Baja California Sur is a treasure that many have yet to discover. Outdoor opportunities abound in Baja Sur, including island hikes, sea kayaking, and desert backcountry backpacking.
From the arid peaks and spectacular canyons of Baja Sur’s interior to the picturesque islands and waters of Bahía de Loreto National Park (Loreto Bay National Park), there’s much to see and do.
I hiked several amazing trails and spent time on and in the water. Here’s a rundown of my adventure.
Baja California Sur Gear Shakedown
The sun shines brightly in Baja California. Likewise, the gritty dirt, sharp volcanic rocks, and pokey bits of the plants and animals all share the same message — cover up.
The gear I brought for my trip was adequate, but I will opt for burlier boots and longer sleeves on my return trip. Here’s a shakedown on how to prepare for hiking in Baja California Sur.
|Gear Type||Product Recommendation||Field Notes|
|Boots||Protection from spines and sharp rocks. A lightweight, mid-height boot will be sufficient. Waterproofing isn’t necessary. Breathability is key.|
|Socks||Reliable socks that won’t wear out, resist stink, and wick away sweat. Any wool hiking socks work.|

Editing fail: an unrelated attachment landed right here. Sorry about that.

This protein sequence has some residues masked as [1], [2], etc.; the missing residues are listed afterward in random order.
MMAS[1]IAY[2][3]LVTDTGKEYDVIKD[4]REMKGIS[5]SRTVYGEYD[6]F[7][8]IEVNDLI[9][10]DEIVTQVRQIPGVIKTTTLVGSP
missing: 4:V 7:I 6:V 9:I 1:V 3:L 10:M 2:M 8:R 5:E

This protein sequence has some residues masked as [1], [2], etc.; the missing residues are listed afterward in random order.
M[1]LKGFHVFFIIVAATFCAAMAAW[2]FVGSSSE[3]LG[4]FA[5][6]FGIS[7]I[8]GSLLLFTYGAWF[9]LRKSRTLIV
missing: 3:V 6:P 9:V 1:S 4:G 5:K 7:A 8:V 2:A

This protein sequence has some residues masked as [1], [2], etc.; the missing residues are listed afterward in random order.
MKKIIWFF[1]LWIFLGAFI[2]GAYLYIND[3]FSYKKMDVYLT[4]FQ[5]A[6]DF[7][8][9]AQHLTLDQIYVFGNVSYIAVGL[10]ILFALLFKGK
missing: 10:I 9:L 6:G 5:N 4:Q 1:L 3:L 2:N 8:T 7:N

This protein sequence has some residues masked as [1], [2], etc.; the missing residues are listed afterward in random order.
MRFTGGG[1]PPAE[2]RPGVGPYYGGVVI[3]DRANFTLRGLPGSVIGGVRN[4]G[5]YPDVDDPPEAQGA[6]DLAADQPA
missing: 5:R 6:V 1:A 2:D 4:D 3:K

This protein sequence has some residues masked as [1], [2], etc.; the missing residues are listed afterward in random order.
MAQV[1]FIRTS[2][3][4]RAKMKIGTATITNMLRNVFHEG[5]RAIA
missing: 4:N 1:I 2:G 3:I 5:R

|Pants||Lightweight and breathable, but tough enough to defend against sharp objects. Plus, they dry quickly and provide sun protection.|
|Underwear||If you’re sensing a theme, you’re right. Merino wool is the way to go when exploring Baja Sur.|
|Shirt||A thin, breathable long-sleeve shirt is your best bet. Even better, one that has a hood. That sun is harsh — cover yourself.|
|Hat||Wide brim and ventilation are the attributes you want to look for in a hiking hat.|
|Jacket|| ||You won’t need a jacket if you’re wearing a long-sleeved shirt like the one mentioned above, along with a hood and a hat. It’s warm and doesn’t rain.|
|Water||You must carry water with you — there’s barely any to find to collect and filter.|